Some Cops Will Touch A Car's Taillight After Pulling It Over, Here's The Interesting Reason Why
Marilyn Caylor 2/19/2017
If you're nervous when you get pulled over by a cop, you're not alone. Even though you may not have done anything wrong, it's easy to still end up feeling guilty about something. Your jitters may get worse if you happen to spot the policeman walking towards you in the review mirror, only for him to suddenly stop and touch your taillight.
Why do cops do that? It may seem like just a little tap, but when an officer touches a taillight, it has more meaning than most people realize.
The ritual of touching a taillight actually goes back to the good old days of policing the highways. Before the invention of dash cams, policemen were super sneaky with their tactics. But don't worry, they weren't crooked cops or doing anything illegal. In fact, these law enforcement officers were actually hoping to catch the driver or passengers unawares.
You see, it's not uncommon for people to try and hide their illicit drugs or guns right after they are pulled over by a cop. Tapping the taillight has the benefit of startling these criminals before they can finish hiding their stash of ill-gotten goods.
There's another reason why a policeman will touch the rear lights - it leaves behind evidence, and lots of it! Cameras weren't always as inexpensive as they are now. That meant most police departments couldn't afford to equip all their cruisers with a camera. Touching the taillights or the trunk meant that officers had forensic backup.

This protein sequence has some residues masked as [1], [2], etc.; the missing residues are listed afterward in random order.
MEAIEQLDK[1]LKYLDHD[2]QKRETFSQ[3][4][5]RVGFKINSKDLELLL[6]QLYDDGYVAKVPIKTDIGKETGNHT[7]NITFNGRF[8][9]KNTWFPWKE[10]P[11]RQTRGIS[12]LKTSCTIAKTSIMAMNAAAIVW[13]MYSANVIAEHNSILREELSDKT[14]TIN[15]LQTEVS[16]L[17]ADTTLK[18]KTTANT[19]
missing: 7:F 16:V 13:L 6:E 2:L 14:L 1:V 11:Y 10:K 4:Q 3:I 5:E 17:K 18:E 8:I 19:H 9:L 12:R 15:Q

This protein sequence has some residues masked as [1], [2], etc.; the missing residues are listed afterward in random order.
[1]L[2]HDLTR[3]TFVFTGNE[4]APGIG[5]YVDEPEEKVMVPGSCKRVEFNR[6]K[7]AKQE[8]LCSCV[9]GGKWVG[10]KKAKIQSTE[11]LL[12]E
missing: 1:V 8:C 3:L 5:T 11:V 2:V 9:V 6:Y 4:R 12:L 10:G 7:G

It's kind of like a dog marking his territory, but cops leave their mark as a safety precaution - just in case! If the officer is attacked or happens to disappear, then his fingerprints could be used as proof that the car was somehow involved. Wow, I never would have expected this!
These days, most police cruisers come equipped with cameras, so it's not necessary to leave fingerprints all over the place. Plus, car washes have become just as popular as dashboard cameras! Yet, some old-timers are still in the habit of tapping the taillights. In the end, it's probably just a superstitious ritual that helps them feel safe.
However, some police departments are advising against this outdated ritual. In the dark, a taillight touch could "give away" a policeman's position and make him an easy target, especially if any of the occupants are carrying a loaded weapon.
But, should your taillights get a good thumping the next time you get pulled over, at least you know why. You could even turn the tables around, and try to startle the police officer with your questions about the practice. Maybe he'll get so distracted with your insider knowledge that he forgets to give you a ticket!